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'Passione' nibbles; 'Awake' blinks; Rampal; and Stray Cats; Jean-Pierre Rampal

Excellent taste and scholarship, and an insuperable technique are what flutist Jean-Pierre Rampal has been about for almost 40 years. He is still about it - but with a gentler, more reflective quality than in the past.

In a program of mostly 18th-century music at Symphony Hall, Rampal and John Steele Ritter (on piano and harpsichord) steered delicately through the intricacies of the baroque pieces and engulfed the audience with the moods of an unhurried time. Rampal has always felt most at home with music of this period, but a measured, relaxed pace has replaced the frenzy that in the past has sometimes seeped into his playing of faster tempos. As always, his beautiful tone brought out the smallest nuance.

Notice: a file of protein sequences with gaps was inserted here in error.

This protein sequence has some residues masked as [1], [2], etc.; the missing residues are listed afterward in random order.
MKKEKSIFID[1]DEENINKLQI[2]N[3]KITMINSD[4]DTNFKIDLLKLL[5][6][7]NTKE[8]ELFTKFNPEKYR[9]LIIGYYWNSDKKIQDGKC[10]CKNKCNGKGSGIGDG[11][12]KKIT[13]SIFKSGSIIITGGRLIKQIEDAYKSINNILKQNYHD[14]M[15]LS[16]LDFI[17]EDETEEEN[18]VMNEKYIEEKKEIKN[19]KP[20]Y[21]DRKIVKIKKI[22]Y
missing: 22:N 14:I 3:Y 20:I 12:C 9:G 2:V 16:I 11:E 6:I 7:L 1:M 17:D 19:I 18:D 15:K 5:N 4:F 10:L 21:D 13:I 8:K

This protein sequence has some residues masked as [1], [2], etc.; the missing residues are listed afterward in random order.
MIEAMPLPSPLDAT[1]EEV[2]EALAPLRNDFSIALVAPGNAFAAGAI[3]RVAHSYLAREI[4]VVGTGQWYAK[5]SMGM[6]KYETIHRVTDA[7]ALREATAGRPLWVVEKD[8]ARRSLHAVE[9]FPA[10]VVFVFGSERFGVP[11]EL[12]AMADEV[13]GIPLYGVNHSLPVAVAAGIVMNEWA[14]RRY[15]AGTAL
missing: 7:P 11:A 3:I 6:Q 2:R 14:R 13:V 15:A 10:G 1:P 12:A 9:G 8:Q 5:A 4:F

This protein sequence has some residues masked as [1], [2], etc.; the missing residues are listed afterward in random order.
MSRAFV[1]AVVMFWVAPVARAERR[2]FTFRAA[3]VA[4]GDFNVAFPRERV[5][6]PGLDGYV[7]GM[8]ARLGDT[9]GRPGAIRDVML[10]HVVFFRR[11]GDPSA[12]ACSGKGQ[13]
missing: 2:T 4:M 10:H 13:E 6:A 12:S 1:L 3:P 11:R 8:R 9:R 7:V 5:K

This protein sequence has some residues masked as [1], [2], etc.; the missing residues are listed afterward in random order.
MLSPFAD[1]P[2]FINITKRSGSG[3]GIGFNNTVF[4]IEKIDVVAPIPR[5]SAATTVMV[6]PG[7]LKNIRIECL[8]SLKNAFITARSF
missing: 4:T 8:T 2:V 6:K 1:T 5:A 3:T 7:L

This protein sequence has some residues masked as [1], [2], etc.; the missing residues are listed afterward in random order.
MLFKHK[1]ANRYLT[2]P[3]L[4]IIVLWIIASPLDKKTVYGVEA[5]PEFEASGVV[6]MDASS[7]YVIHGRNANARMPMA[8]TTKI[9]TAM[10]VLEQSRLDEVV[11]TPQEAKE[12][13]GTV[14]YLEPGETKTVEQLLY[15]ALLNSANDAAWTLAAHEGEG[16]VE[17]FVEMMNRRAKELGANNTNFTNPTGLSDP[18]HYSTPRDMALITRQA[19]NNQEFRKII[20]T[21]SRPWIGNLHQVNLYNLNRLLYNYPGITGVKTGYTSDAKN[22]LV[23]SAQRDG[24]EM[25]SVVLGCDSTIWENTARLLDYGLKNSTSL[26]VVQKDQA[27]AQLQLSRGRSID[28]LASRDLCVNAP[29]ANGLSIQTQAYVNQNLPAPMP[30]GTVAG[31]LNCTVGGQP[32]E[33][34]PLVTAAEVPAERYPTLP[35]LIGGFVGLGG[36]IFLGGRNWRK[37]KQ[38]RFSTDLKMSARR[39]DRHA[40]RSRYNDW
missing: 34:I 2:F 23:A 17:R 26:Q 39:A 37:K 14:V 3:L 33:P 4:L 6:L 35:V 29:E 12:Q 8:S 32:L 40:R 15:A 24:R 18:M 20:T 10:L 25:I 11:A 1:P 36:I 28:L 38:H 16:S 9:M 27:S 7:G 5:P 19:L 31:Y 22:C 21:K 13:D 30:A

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Ritter seemed as equally at home as Rampal in the technical hazards and interpretive problems of the early music. And the clarity of his playing lent excitement to the somewhat tedious Czerny Duo concertante.

In the rarely heard Bartok ''Hungarian Peasant Suite,'' the two played with folksy simplicity that was a welcome relief from the layering of romantic gestures that one so often hears in works of this genre.

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